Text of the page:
Seldom a day goes by that I don’t hear nostalgic lamentations from the left about “modern republicans.” It’s as if we have forgotten the near domination of American politics by Republicans from the civil war and the rise of the robber barons through the gilded age and the depression, being interrupted only in 1932 with the election of FDR. They remain the same old GOP.
Republicans and Democrats (or reasonable facsimiles) have been fighting the same battles over the same issues for much of our history. Republicans have always been Republicans. I’m more nostalgic for the days when Democrats didn’t try so hard to pass themselves off as Republicans. We have all too many of those critters in the party today.
As an illustration here’s Harry Truman speaking on the stump for Hubert Humphrey in 1948:
Harry S. Truman: Address in St. Paul at the Municipal Auditorium October 13, 1948 (more…)
Acceptance Speech of the New York
Liberal Party Nomination
September 14, 1960
What do our opponents mean when they apply to us the label “Liberal?” If by “Liberal” they mean, as they want people to believe, someone who is soft in his policies abroad, who is against local government, and who is unconcerned with the taxpayer’s dollar, then the record of this party and its members demonstrate that we are not that kind of “Liberal.” But if by a “Liberal” they mean someone who looks ahead and not behind, someone who welcomes new ideas without rigid reactions, someone who cares about the welfare of the people — their health, their housing, their schools, their jobs, their civil rights, and their civil liberties — someone who believes we can break through the stalemate and suspicions that grip us in our policies abroad, if that is what they mean by a “Liberal,” then I’m proud to say I’m a “Liberal.”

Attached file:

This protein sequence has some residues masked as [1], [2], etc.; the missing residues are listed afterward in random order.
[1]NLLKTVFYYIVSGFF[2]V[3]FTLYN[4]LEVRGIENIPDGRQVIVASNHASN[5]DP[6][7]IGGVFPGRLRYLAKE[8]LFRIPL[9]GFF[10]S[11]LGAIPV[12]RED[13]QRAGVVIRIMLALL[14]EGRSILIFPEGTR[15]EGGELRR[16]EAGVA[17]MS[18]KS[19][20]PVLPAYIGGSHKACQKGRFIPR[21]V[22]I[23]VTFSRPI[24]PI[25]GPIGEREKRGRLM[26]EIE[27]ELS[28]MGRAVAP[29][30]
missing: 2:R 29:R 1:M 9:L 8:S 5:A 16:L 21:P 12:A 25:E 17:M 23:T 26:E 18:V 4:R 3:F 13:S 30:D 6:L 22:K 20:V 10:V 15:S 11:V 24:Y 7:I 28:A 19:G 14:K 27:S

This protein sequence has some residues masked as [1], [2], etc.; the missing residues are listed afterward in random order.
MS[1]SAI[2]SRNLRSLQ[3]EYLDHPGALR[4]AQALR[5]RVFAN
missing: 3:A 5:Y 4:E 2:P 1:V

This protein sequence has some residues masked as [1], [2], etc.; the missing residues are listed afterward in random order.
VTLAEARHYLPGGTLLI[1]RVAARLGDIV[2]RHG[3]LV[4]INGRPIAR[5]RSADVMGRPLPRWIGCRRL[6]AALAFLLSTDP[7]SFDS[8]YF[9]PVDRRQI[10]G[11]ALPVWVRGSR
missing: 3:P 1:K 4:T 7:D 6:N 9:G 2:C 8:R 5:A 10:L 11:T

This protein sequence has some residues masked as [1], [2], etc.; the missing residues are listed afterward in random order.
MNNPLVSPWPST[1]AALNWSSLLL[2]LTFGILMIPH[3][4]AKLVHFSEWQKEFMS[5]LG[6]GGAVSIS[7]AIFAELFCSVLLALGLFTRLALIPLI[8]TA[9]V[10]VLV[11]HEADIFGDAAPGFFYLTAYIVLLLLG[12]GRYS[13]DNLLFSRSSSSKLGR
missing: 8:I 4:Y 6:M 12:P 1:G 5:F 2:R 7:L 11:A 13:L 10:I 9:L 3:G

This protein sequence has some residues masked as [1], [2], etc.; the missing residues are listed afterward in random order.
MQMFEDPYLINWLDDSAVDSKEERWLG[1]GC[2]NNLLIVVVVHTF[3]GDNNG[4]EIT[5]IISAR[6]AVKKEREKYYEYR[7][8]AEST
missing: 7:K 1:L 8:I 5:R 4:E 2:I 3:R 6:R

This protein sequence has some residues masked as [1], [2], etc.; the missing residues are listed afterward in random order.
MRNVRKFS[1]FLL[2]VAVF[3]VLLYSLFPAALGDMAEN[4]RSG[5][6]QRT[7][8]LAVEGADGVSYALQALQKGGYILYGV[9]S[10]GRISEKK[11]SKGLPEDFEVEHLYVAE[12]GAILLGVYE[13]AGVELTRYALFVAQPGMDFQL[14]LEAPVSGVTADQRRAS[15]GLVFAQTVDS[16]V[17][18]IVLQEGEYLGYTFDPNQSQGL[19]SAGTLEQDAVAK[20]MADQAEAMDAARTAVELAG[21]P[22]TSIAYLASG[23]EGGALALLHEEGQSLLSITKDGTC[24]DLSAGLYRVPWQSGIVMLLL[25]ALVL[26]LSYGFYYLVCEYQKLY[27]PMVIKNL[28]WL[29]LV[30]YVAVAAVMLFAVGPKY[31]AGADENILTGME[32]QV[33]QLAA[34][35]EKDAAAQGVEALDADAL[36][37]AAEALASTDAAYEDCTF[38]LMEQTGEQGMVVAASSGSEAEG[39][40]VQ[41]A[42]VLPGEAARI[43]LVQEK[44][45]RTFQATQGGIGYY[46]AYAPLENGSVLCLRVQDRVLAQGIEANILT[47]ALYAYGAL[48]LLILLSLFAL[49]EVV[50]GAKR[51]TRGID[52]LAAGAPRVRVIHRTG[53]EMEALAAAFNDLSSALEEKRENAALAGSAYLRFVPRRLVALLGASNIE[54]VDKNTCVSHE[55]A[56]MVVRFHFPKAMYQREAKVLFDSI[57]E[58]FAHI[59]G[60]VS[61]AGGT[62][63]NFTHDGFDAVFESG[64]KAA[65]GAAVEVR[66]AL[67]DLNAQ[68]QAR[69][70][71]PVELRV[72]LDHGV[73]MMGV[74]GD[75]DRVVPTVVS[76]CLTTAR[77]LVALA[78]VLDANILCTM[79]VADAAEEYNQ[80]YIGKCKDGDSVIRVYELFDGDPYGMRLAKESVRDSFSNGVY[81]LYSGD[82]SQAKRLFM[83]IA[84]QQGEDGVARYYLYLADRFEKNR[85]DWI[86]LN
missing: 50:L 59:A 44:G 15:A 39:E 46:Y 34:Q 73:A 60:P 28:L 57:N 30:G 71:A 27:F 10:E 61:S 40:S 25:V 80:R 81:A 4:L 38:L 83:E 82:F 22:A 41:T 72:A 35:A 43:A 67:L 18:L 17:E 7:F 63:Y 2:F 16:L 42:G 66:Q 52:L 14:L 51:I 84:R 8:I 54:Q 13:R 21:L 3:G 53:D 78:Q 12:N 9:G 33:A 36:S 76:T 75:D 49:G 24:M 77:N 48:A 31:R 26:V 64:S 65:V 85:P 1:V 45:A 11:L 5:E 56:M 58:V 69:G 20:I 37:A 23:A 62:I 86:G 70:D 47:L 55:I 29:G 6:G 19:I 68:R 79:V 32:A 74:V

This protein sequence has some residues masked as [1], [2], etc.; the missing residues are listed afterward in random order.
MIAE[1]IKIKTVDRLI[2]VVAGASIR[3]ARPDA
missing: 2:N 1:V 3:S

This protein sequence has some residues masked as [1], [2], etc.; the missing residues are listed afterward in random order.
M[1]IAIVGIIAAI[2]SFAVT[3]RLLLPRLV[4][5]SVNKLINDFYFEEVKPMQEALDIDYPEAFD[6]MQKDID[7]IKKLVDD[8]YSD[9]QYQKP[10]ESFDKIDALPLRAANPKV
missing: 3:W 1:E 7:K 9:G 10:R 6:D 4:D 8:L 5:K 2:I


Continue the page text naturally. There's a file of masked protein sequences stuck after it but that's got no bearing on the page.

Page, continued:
But first, I would like to say what I understand the word “Liberal” to mean and explain in the process why I consider myself to be a “Liberal,” and what it means in the presidential election of 1960. (more…)